Cal Crabill took one look at the “black blizzard of a cloud” on the horizon and started running. His home in the 500-person town of Holly, Colorado, was three miles away, and his family’s cattle and horses were outside, exposed to the terror of the impending storm before his eyes. Somehow he got back in time to get them into the barn, but that didn’t save them—they died from the extreme dust that filled the air like thick smoke. “All hell broke loose,” Crabill later recalled, having watched his family’s livelihood perish in a dust storm.
“These storms moved dirt clear across the country…ships out in the Atlantic were covered in a patina of dust,” explained documentary filmmaker Ken Burns, who spoke at the University today as the guest of Harvard University’s Center for the Environment about his most recent film, The Dust Bowl, a two-part Public Broadcasting System special that will air at 8 p.m. EST on November 18 and 19. “They were shoveling out that same dirt from Chicago by the inch full. Another storm rearranged and moved more dirt in one 24-hour period than the entire U.S. excavation project did in building the Panama Canal.”
In his talk, Burns vividly recalled the 10-year “apocalypse” of severe dust storms that ravaged the American and Canadian prairie lands in the 1930s—one of the worst man-made environmental disasters in history—damaging millions of acres of farmland and displacing hundreds of thousands of families in the midst of the Great Depression. The storms not only killed people’s crops and cattle but also took the lives of their children. The backbone of the film, he said, are the 26 Dust Bowl survivors his team interviewed, who were children and teenagers at the time and are now in their eighties and nineties. Their testimony, interspersed with grainy black and white footage of large looming dust clouds enveloping the prairie and blacking out the sun, played on a large projection screen in Fong Auditorium as Burns showed several clips from the film.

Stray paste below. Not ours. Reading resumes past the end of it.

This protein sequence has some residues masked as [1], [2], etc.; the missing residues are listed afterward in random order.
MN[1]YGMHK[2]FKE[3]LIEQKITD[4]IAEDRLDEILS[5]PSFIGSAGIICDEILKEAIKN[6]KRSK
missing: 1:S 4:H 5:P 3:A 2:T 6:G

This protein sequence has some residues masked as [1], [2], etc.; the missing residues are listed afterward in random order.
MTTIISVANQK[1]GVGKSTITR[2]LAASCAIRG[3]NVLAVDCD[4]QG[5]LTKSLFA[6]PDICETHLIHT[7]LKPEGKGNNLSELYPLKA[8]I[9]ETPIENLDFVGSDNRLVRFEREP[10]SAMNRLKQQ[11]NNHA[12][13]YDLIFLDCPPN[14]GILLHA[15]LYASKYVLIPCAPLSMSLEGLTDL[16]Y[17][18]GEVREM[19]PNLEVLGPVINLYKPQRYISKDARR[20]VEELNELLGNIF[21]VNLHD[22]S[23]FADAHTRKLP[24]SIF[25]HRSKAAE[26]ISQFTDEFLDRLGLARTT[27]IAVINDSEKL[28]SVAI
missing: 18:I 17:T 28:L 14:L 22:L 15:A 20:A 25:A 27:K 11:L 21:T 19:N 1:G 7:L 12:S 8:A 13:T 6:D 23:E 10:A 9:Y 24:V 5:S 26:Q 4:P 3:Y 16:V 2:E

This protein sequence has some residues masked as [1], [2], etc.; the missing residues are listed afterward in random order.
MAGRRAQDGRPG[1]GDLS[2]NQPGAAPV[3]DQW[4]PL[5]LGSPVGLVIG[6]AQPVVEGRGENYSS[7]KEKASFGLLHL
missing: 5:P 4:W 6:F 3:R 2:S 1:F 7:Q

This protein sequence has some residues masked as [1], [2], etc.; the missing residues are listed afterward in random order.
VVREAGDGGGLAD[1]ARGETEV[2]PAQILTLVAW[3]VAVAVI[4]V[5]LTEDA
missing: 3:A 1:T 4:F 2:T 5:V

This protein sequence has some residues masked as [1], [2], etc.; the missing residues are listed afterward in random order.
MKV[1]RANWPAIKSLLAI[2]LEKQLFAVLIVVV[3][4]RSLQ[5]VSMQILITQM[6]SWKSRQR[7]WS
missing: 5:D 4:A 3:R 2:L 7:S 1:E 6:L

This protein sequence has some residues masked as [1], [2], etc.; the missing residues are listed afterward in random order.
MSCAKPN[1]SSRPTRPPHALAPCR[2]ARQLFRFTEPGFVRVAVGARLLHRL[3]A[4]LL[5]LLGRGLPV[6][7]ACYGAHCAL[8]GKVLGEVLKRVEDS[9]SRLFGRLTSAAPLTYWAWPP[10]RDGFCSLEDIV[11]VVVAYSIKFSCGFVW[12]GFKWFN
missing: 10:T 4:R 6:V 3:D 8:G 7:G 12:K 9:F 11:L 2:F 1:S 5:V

“You could hardly avoid looking to the west to see if you could see this rim of dust that was rising on the horizon,” said Shirley Forrester Mckenzie, the fourth of nine children in a family that migrated to California in 1936 because of the storms. “It was earth-colored, way far away, beginning to rise, and perhaps the next day it would be bigger and come quicker and higher, and then suddenly you were just engulfed and you couldn’t see the sun. Day after day it was dark, black, scary.”
In a Q&A with the audience, Burns discussed the challenges of making the film, the overall art of storytelling, and the parallels between the Dust Bowl tragedy and modern disasters. “It is so cautionary, in that so many of the aspects remind us of today,” he said. “Not just climate change, but so many aspects of what happens in great natural disasters of human tragedies—all of the folly of human beings, but also all of their resourcefulness and grit.”